Laws, and common sense, limit the number of dogs that I can keep. I typically have around 10 dogs waiting to get into rescue. The more people who can foster a dog, the more dogs we can help and the more lives we save! Fostering means opening your home to a dog in rescue.
Why foster a dog?
- Dogs in foster care are happier and more engaged. They learn and get used to living with people and sometimes other animals. This makes them more appealing for adopters and they will likely thrive faster when they finally find their forever home.
- It helps you understand what it takes to take care of a dog without having to make a lifetime commitment right away. You’ll also have the opportunity to find a perfect match for your household. Sometimes fostering first is recommended, versus jumping into an adoption that may or may not work for you.
- Perhaps you don’t want to adopt another dog right now, but you have the room and love to take care of an additional dog on a temporary basis. Fostering dogs is such a rewarding experience for those involved, that you might realize it is what you were missing in life!
Some of the dogs come into rescue with a lot of baggage, and need one-on-one care. They may be scared, they may be ill, or they may just need some time to adjust. Other dogs will take a little longer to find a home due to their age or their medical condition. Still others are little love machines who just need a place to rest up before going to a permanent home.
Foster dogs will typically stay at a foster home for about 4-6 weeks, depending on the interest out there and the needs they have. As we were explaining, pets that are a little older, have an illness, or those who are recovering from an injury or a traumatic experience sometimes need a little extra attention and might stay longer with you. We always try to provide the information necessary so that you and your new foster dog are comfortable and you know about how much of a commitment you are making.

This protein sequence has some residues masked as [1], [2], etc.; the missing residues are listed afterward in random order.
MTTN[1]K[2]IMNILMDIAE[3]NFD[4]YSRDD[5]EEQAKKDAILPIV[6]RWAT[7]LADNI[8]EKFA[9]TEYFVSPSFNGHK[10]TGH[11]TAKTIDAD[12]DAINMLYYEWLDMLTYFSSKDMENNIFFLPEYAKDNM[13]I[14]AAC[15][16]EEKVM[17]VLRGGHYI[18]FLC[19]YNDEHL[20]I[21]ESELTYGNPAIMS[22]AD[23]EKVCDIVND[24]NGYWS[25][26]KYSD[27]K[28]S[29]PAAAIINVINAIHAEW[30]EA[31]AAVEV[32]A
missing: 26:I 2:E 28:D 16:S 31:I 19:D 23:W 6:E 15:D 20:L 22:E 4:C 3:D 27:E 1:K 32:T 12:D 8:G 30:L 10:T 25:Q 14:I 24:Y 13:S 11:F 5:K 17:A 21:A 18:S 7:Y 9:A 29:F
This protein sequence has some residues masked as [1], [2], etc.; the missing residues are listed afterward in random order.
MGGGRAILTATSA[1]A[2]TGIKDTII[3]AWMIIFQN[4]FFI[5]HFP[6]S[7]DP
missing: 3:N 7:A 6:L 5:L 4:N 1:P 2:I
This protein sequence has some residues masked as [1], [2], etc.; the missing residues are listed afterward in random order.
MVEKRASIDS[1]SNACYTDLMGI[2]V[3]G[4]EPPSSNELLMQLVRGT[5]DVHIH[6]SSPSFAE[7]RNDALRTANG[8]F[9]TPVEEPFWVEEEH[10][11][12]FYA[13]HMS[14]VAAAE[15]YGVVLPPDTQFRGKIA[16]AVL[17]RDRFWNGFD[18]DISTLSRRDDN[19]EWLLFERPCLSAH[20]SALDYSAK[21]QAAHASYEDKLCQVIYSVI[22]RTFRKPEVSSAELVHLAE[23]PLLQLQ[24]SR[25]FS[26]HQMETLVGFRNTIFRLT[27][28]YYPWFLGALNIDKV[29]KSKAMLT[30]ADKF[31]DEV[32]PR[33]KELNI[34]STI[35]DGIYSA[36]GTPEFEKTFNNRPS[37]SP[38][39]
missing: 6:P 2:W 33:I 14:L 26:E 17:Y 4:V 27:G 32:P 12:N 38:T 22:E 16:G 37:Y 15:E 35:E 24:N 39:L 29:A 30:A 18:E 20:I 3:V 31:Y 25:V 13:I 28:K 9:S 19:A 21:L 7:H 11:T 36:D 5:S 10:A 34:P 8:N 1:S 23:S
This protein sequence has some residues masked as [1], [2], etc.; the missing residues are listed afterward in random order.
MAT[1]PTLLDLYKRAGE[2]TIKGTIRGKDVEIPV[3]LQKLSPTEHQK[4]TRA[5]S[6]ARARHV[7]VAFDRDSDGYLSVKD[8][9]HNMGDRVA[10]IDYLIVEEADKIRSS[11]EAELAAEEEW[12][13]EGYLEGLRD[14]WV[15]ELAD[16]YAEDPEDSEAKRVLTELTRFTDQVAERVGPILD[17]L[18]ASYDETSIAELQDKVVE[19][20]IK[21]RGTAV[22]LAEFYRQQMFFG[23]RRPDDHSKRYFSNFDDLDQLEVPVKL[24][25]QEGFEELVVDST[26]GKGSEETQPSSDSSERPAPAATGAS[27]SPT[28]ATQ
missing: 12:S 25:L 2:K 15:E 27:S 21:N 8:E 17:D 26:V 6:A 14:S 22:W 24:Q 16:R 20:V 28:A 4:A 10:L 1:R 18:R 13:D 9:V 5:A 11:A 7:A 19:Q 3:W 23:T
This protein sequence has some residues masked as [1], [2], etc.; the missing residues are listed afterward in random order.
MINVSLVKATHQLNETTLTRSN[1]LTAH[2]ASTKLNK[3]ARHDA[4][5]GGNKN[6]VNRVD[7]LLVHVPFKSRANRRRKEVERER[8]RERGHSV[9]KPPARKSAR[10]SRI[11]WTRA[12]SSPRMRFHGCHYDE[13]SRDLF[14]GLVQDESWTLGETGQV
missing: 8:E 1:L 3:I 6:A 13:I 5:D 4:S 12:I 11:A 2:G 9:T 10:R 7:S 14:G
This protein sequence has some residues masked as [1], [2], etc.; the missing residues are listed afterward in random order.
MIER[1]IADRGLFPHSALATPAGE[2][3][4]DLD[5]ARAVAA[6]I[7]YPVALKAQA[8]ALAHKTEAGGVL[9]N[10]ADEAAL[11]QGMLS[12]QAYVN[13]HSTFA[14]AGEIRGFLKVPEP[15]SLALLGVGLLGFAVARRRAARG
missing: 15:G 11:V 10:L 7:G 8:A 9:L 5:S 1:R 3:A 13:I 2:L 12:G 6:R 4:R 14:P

Yours and our responsibilities
You provide the love and the food, and I will take care of the medical care. Dogs are quarantined (if needed, especially shelter dogs) and vetted prior to being placed into foster homes. This means that they have their shots, are spayed or neutered, and have been tested for heartworms. Your mission is to provide a clean, safe, and loving environment, as well as food, water, toys, attention, and appropriate shelter. Ideally, you also take them for walks and socialize them if / when you can. It’s important that you monitor the dog for any medical and/or behavioral problems.
As with adoptions, we typically do a house visit and make sure the foster dog will be living in a good environment, and we always need to keep a foster application on file. If you’d like to foster dogs for Vintage Dog Rescue, please go ahead and fill out the application (link below). You can also send us your questions here.